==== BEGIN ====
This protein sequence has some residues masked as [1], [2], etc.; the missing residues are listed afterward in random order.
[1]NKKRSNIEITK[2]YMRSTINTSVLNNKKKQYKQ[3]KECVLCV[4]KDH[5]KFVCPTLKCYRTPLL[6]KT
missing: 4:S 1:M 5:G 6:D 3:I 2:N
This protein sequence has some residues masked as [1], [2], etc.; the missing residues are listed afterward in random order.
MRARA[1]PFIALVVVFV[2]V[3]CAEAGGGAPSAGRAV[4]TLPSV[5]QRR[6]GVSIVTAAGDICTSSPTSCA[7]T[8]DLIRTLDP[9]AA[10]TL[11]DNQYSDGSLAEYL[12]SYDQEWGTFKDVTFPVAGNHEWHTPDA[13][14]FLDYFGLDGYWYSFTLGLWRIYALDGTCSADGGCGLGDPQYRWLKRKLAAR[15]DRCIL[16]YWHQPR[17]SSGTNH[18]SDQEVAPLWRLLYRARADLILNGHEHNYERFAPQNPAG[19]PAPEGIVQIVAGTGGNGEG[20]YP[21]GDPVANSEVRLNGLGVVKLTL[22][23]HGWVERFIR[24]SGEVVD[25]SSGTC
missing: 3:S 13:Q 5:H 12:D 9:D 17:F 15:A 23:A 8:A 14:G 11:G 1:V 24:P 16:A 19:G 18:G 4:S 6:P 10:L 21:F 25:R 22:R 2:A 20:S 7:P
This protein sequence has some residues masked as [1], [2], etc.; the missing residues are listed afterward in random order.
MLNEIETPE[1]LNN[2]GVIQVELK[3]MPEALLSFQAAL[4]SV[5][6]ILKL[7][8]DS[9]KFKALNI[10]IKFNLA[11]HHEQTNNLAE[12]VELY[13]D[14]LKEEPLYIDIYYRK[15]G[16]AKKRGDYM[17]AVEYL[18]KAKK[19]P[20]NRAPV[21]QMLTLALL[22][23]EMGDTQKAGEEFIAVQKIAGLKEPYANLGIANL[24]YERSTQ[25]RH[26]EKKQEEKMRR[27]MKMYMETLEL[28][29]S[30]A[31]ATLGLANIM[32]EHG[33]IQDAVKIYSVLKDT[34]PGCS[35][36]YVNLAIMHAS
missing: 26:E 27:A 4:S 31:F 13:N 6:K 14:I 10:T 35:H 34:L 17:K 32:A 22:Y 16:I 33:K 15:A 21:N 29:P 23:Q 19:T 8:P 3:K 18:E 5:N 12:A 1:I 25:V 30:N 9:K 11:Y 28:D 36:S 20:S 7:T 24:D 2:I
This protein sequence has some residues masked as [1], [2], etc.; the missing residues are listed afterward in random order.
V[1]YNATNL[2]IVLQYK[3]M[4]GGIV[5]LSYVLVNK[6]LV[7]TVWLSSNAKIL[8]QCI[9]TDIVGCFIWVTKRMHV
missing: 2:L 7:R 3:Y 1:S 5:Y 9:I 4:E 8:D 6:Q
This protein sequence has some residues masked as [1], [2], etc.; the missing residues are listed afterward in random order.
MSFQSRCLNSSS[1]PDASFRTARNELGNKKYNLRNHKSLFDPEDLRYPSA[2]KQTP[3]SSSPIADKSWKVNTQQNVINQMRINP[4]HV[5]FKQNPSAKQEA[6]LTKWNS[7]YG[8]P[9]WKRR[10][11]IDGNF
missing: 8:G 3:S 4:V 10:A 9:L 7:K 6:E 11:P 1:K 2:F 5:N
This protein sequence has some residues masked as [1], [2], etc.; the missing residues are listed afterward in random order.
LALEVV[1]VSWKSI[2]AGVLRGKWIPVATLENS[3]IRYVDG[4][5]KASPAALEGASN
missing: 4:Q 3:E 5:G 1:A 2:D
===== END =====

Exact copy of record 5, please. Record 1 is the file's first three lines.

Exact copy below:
This protein sequence has some residues masked as [1], [2], etc.; the missing residues are listed afterward in random order.
MSFQSRCLNSSS[1]PDASFRTARNELGNKKYNLRNHKSLFDPEDLRYPSA[2]KQTP[3]SSSPIADKSWKVNTQQNVINQMRINP[4]HV[5]FKQNPSAKQEA[6]LTKWNS[7]YG[8]P[9]WKRR[10][11]IDGNF
missing: 8:G 3:S 4:V 10:A 9:L 7:K 6:E 11:P 1:K 2:F 5:N